It was such an experience for me that I actually left college after my first year. I left because of the racism on campus and also me trying to find myself. I moved to New Jersey and worked at Bell Telephone Company, then I moved to New York and worked at Chase. Then, four or five years later I re-enrolled in college so I could finish what I had started, so I actually graduated in 1980. I was very active in the Black Student Union and I was very active in going around the state to recruit students. As a student myself, I worked in an educational opportunity program and talked about what students might experience and how the school was beginning to put support systems in place for students of color.
How did racism and sexism play a role in the early years of your career?
Barnes (Louisiana): I had a physical accident that caused a fracture after my first year at Charity Nursing School in 1978. The school was like, “You can’t be in class with your leg in a cast.” I only had about two weeks left in the class and I knew for a fact that there was a classmate of mine, a white girl, who had broken her arm or leg and she was in the class and it didn’t cause a problem. I was excited that I was on my way to being a registered nurse. Then I had the accident and they wouldn’t let me back in. But at that time, if you were white and popular, you were unstoppable.
So I went back in ’84 and graduated in ’86. I was always working as an LPN and I got a full-time job and ran a women’s clinic while I was out of school. I learned a lot about life, during that time. I lost some of the naivety and found comfort in my self-worth.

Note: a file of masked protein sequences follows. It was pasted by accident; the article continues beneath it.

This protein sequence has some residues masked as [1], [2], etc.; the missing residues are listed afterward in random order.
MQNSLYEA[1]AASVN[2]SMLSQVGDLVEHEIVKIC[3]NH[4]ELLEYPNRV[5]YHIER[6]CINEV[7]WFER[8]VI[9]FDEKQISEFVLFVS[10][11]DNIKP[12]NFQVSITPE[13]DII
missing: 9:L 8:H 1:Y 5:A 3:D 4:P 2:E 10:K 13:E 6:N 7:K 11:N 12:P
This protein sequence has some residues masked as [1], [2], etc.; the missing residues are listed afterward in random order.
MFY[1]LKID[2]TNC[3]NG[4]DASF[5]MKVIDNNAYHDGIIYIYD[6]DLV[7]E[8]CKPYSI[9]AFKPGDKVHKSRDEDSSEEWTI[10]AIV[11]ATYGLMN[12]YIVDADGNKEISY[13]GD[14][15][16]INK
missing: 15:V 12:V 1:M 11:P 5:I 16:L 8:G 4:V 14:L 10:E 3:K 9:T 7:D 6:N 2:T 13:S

Dukes (Maryland): I was a pretty good student. I graduated with a really high GPA and recall looking for jobs. As I traveled throughout Pennsylvania, it became clear to me that the more I traveled, the more rural Pennsylvania was, and when I showed up to be interviewed by superintendents and principals, they had no idea I was African American. And quite frankly, given the communities I was traveling in, I thought to myself, “Even if they offered me a job there’s no way I can be there.” We probably just weren’t ready for each other. So I eventually looked for and found a position as a financial aid officer at a local university.
I’ve always tried to be supportive of women in the environment today at PGCC. All of our senior team are women, we are all accomplished and bring a lot to the table.
As a black woman, do you ever feel pressure to have to work twice as hard to stay on track with your white peers?
Barnes (Louisiana): Definitely, I think that’s what drove me to entrepreneurship. I saw the writing on the wall. The only shift black nurses had available were nights and day shifts were saved for white nurses. I worked hard, you work harder at nights and I think other nurses felt that way. There was a lot of discontent and you could not feel free to voice how you felt. So you had to be a strategic thinker and strategic with your speaking because you wanted to be understood but not to the point of losing your job.
I speak to some of my friends that are college professors now and they still reflect on the fact that people still think we don’t know anything, or may still feel like they can give me a chapter to write and say that they co-authored it. It’s that kind of upper-echelon B.S. I know the work I’ve done.